By Bill Buckley

Luke Thomas Kjos.jpg

Luke Thomas Kjos


Anyone who has ever leafed through a copy of Ducks Unlimited has likely seen Lee Kjos's work. In fact, his images have graced the cover of this magazine more than any other photographer. His unique portrayal of retrievers in action and waterfowlers braving the elements has also made him one of the most sought-after commercial photographers in the outdoor industry.

While Kjos's expertise with digital photography and the latest post-production techniques has enabled him to develop his distinctive look, in every other respect he is a man from a different era. He pines for the no-nonsense hunting culture of yesteryear and is obsessed with traditional gear and tactics. At the center of it all is a love of ducks.

"I grew up in a small hunting and fishing camp in Big Fork, Minnesota," Kjos says. "Dad was already a big supporter of DU and habitat conservation when I was born in 1960. That's where I got my love for all things wild, particularly ducks. I've always had a huge desire to give back to the ducks."

Drawing Inspiration

Ducks were Kjos's main motivation for picking up a camera. When he was eight or nine, he took his father's Minolta camera with a 35mm lens to a nearby slough. "A greenwing drake skidded in about 15 feet away. I dialed in, took the picture, and bugged my parents later to get the film developed. I still remember pulling out the photograph. Of course, you could barely see the duck," he says, laughing. "I was crushed!"

But that only motivated Kjos to keep at it. At age 14, he got a summer job detasseling corn and invested his entire earnings in his first professional camera, a Nikon FM. Cutting and selling firewood got him an inexpensive 500mm mirror lens his parents had put on layaway. "Honestly, I never took a good picture with it," he recalls. "But that's what makes you want to get better."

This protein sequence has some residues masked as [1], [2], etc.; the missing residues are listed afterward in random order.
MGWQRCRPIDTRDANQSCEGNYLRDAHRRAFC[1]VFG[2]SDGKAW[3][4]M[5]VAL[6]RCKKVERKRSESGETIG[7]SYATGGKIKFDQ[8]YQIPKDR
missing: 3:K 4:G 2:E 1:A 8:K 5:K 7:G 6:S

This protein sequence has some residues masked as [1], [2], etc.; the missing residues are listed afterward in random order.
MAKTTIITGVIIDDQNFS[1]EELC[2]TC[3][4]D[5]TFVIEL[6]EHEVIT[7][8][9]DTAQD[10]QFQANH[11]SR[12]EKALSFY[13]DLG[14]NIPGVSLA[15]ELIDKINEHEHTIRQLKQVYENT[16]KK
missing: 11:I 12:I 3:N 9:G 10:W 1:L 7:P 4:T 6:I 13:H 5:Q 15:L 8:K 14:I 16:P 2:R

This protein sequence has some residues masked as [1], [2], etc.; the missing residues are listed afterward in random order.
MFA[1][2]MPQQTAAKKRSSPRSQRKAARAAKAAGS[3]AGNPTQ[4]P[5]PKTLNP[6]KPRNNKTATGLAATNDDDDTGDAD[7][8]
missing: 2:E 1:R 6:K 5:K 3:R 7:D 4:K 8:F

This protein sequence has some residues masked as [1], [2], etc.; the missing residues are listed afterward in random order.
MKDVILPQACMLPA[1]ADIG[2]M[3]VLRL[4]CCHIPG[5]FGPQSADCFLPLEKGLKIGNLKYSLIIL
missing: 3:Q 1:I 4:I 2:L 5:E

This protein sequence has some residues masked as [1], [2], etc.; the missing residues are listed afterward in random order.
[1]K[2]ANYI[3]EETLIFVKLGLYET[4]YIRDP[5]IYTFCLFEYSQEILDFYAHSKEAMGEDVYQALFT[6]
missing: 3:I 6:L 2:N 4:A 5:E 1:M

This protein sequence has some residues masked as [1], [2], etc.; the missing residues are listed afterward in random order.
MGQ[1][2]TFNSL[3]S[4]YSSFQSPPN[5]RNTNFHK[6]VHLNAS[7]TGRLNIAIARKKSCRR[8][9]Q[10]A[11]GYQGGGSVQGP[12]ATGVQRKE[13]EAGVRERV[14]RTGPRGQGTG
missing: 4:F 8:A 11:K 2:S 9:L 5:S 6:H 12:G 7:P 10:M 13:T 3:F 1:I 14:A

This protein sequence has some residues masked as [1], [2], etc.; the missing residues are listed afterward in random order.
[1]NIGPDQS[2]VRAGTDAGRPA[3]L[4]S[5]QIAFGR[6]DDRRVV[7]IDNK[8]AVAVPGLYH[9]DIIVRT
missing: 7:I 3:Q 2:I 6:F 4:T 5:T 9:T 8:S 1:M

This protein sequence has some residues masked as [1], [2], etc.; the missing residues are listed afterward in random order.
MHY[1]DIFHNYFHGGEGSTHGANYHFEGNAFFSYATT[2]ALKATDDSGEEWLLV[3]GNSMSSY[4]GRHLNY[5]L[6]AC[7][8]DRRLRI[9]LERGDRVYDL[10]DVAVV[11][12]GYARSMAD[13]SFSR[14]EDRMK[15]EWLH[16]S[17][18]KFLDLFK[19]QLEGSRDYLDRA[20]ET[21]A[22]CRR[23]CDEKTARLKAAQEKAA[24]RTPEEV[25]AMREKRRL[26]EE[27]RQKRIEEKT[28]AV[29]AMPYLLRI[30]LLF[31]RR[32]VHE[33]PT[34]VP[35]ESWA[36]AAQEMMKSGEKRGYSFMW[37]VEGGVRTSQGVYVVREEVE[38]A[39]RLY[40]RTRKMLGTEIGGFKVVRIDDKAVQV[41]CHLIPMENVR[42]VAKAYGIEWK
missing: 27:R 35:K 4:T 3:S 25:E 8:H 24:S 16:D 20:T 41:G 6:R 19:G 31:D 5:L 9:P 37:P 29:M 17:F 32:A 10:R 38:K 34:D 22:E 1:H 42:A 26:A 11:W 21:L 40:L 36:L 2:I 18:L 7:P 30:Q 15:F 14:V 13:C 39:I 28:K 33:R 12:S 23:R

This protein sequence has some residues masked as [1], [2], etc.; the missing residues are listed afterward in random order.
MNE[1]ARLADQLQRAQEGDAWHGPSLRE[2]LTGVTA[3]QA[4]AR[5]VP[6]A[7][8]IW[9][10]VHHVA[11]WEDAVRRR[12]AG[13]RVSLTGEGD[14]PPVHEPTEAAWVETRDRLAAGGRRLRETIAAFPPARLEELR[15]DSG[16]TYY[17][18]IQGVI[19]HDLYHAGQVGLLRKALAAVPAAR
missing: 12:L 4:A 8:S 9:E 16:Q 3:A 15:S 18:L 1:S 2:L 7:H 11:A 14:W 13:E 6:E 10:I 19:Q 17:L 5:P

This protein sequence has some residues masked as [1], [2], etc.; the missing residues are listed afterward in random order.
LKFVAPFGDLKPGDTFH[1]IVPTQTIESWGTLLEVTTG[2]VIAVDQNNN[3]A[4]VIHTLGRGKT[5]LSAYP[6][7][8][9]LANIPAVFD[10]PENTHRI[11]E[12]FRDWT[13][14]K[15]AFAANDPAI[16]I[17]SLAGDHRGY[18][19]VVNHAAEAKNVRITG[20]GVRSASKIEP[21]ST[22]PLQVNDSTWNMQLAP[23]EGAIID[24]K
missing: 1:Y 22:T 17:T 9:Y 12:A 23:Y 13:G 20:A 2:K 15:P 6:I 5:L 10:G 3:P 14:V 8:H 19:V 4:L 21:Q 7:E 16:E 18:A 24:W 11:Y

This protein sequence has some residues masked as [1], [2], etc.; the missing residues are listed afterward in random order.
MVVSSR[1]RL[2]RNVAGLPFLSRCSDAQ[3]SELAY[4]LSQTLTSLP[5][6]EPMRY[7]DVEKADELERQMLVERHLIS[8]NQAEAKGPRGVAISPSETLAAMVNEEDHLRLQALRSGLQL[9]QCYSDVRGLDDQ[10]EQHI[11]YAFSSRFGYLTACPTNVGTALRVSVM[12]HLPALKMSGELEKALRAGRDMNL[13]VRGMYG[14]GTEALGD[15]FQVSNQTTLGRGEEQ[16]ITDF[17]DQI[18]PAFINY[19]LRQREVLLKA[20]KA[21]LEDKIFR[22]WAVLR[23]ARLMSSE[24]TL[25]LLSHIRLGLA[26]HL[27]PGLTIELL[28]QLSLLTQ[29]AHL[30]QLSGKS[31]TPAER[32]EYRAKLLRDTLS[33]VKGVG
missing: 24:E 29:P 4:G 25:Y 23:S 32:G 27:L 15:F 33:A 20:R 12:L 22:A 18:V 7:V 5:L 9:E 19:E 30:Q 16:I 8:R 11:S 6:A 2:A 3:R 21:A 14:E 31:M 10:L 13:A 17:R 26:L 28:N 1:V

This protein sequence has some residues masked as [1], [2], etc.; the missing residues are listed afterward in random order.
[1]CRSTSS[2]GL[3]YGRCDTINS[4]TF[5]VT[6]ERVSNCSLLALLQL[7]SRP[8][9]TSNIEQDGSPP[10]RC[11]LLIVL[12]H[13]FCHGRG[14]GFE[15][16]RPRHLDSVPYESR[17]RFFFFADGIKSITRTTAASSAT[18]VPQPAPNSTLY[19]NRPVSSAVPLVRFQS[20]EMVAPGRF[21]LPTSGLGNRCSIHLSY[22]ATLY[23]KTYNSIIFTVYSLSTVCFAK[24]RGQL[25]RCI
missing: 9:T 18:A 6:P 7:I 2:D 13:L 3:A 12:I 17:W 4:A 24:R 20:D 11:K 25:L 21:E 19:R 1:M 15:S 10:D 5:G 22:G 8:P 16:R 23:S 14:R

Captivated by art at an early age, Kjos learned to paint and draw as well as take photographs. That led to an early career as a medical illustrator and graphic designer, where he learned to use software to edit photographs and illustrations. "When I figured out how to rasterize a vector file I'd drawn, it was life changing," he says. "I became an expert in digital branding by default, not because I was that good at it yet, but because nobody else was doing it."

Telling a Story

Kjos's post-production skills enabled him to take already gritty images of waterfowlers and replace bland, overcast skies with dramatic weather conditions, add flights of ducks and geese to the background, and overlay textures like canvas to give his photos a timeless quality. It quickly became his look and attracted companies seeking new ways to connect with their customers.

"I'm hired to tell stories," Kjos says, "to inspire hunters to go out and hopefully have the same experiences that I've had while hunting divers on the big lakes of northern Minnesota and ducks and geese on the Canadian prairies. My dad and the Creator are my biggest sources of inspiration. I've seen some amazing things in nature. But I also love the old sporting artists: Lynn Bogue Hunt, Philip Goodwin, Francis Lee Jaques, Richard Bishop, Frank Benson, and Chet Reneson."

Paying It Forward

To say Kjos is old school isn't an exaggeration. "I am a hopeless romantic. My life is rooted in the traditions and history of waterfowling. I love old wooden duck calls and handmade decoys. I don't wear camo. I shoot a Winchester Model 21 side-by-side, and if the ducks aren't close and finished, I don't shoot. That's just who I am. It's all about how and who I'm with now, not how many."

When asked what he would like his legacy to be, Kjos is pretty clear. "I want hunters to start thinking about themselves and where they fit into conservation and habitat. If that's not at the forefront, then I didn't do my job. Get involved and stay involved and help change the narrative."